Follow these steps to build the 3 CoreOS VMs and the 3 Debian VMs.

  1. If you have the byobu program, get a new window (F2) and change directories to $GIT/dims-packer.

  2. Make sure you have an updated repo (git hf update && git hf pull).

  3. Build the artifacts for the VMs by running

    for node in core-01 core-02 core-03 red yellow blue16;
          do test.vagrant.factory build $node.devops.local;

    This will build the CoreOS nodes first, which is nice because they build really fast, so you can move on to getting those machines booted and provisioned, while you’re waiting for the beefier VM artifacts to build.

  4. Once you’ve made it through the CoreOS VM builds, but are still waiting on red, yellow, and blue16, you can start to provision the CoreOS nodes. Get a new byobu window and split it into thirds, vertically (Ctrl-Shift-F2)

  5. In each of the splits, you’ll change directories to one of the CoreOS VM’s run directories. So cd /vm/run/core-01 in the left split, cd /vm/run/core-02 in the middle split, cd /vm/run/core-03 in the right split. You should have something that looks like this:


    Byobu window with 3 splits for working in CoreOS VM run directories

  6. Now, you can use the byobu’s “spray” functionality to send the same commands to all three splits. First, hit Alt-F9 to turn the spray functionality on. Then, we want to “boot” the machines and provision them, so we will run make up && make provision. This wil run vagrant up, trigger some post-up configurations, and then use Ansible to provision the machines.

    At the end, once everything has provisioned, you should get output from tests that are run. The more successes, the better. The current test output looks like the following:


    CoreOS VMs provisioned and test output

  7. When the red, yellow, and blue16 artifacts have all been built, you can do the same thing to boot and provision those machines. Get a new byobu window, make three vertical splits, and change directories to the appropriate run directories (/vm/run/red, /vm/run/yellow, /vm/run/blue16). You should have something that looks like the following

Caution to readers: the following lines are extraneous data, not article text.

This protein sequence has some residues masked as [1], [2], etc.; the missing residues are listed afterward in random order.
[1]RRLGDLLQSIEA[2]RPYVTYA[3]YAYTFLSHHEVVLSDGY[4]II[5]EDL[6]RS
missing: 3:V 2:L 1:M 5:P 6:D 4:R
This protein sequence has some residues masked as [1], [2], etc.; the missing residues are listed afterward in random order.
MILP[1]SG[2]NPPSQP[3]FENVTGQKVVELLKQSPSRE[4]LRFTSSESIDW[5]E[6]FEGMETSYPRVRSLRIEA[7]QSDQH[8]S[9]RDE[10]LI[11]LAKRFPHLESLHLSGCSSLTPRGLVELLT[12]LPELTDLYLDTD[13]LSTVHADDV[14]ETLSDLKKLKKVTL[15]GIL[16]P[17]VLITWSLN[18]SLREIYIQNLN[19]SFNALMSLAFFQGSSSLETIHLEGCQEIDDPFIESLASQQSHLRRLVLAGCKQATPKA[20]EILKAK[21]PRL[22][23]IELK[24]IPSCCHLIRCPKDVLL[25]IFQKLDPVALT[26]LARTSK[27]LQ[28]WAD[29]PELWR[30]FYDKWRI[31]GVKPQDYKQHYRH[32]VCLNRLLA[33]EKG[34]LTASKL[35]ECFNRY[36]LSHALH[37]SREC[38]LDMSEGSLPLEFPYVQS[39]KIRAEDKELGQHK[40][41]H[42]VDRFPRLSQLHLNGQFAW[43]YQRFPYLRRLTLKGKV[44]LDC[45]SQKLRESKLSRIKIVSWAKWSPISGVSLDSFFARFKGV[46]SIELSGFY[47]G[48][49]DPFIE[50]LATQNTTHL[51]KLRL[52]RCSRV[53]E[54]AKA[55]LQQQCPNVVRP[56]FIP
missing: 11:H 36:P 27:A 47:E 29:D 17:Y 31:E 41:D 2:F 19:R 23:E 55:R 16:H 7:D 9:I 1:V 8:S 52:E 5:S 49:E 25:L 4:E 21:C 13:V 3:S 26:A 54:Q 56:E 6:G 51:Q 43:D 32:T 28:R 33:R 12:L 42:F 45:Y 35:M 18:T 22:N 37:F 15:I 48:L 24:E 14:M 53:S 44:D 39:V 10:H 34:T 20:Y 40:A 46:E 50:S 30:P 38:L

Byobu window with 3 splits for working in non-CoreOS VM run directories

    Turn on the byobu spray functionality and run make up && make provision.

    Again, at the end, you should get output from the tests that are run. The very end of the current test output look like the following:


    Non-CoreOS VMs provisioned and test output

5.4. Run Directory Helper Makefile Targets

Beyond the steps outlined in the section above, there are many other make helpers in the VM run directory.

[dimsenv] mboggess@dimsdev2:/vm/run/red () $ make help
[Using Makefile.dims.global v1.7.1 rev ]
Usage: make [something]

Where "something" is one of the targets listed in the sections below.

----- Targets from Makefile -----

show - show all variables used with this Makefile
NOTE: all of the following are done with timing and with
      output saved to a file named 'make-DATESTRING.txt'

up - Do 'vagrant up --no-provision'
reboot - Do 'vagrant halt && vagrant up --no-provision'
halt - halt vagrant cluster
update-box - update the CoreOS Vagrant box file
provision - Time and record 'vagrant provision'
reprovision-remote - Update ansible-playbooks from remote (w/current checked out branch)
reprovision-local - Reprovision host via locally rsync-ed ansible-playbooks
sync-playbooks - Update ansible-playbooks by rsync from current checked out working directory
rebuild - use test.vagrant.factory from packer repo to do 'destroy' and 'build' in one step
destroy - Do 'vagrant destroy'
clean - Remove unecessary files
spotless - Remove all temporary files for this VM.
listvms - lists all configured virtual machines (using 'vboxmanage')
list - list all running VMs
vminfo - See some info about VMs
test - Run 'test.sh' with bash -x and redirect output to 'test.out'
       This is a helper that can be run from the /vagrant
       directory in the VM. Have it write output to a file
       that you follow with "tail -F" and you can observe
       results from the host
run-tests: Run test.runner for system level tests
                         This will be like at the end of running
                         the Ansible provisioner, but at will.
----- Targets from /opt/dims/etc/Makefile.dims.global -----

help - Show this help information (usually the default rule)

dimsdefaults - show default variables included from Makefile.dims.global
print-SOMETHING - prints the value of variable "SOMETHING"
version - show the Git revision for this repo
envcheck - perform checks of requirements for DIMS development